If you watch your chickens closely, after a while you will be able to learn their body language and know when they are happy, sad, broody, ill, scared, mad or something different entirely.
Chickens that are happy will be active and scratching around in the grass, laying in the sun--yes, they do that, too!--or taking a bath in the dirt. We don't recommend YOU try that chicken behavior--for humans, water baths tend to work a little better.
Chickens, however, use dust baths to help keep themselves free to parasites. They also may be looking for a good, private place to deposit their eggs. Happy chickens who go broody will try to sit on their eggs all day to hatch them, and will protest if you try to encourage them to leave.
If your chickens are ill, they will not be very active, and will often not leave the coop to do their usual things. Their feathers will be ruffled or puffed out, and their combs may be pale.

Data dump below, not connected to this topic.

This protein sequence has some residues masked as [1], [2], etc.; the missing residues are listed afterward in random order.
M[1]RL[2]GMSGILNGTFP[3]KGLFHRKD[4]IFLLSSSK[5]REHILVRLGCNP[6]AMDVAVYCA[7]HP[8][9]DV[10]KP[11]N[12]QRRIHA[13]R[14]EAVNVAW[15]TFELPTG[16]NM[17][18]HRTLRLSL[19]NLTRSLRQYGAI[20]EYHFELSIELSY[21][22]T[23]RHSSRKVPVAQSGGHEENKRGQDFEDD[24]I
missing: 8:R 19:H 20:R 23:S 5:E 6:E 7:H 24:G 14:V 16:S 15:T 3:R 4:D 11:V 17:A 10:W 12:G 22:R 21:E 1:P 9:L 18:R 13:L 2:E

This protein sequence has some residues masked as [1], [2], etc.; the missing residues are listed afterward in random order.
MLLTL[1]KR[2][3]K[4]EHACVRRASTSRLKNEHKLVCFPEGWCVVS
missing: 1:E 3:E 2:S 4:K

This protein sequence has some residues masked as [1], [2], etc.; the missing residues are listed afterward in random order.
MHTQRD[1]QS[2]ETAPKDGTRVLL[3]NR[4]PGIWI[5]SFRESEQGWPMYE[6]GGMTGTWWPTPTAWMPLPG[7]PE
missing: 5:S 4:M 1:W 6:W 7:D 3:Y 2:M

Chickens that are scared will try to hide or run away.
Some people think chickens don't get sad, but they do, especially if they don't have enough room to perform normal chicken behaviors like scratching and so forth, because their instincts are frustrated. This renders them helpless to do the things they need to! When they are sad, often let out very sad sounds that are unmistakable, the same way your dog might whimper if he is unhappy because he is hungry or needs to go outside.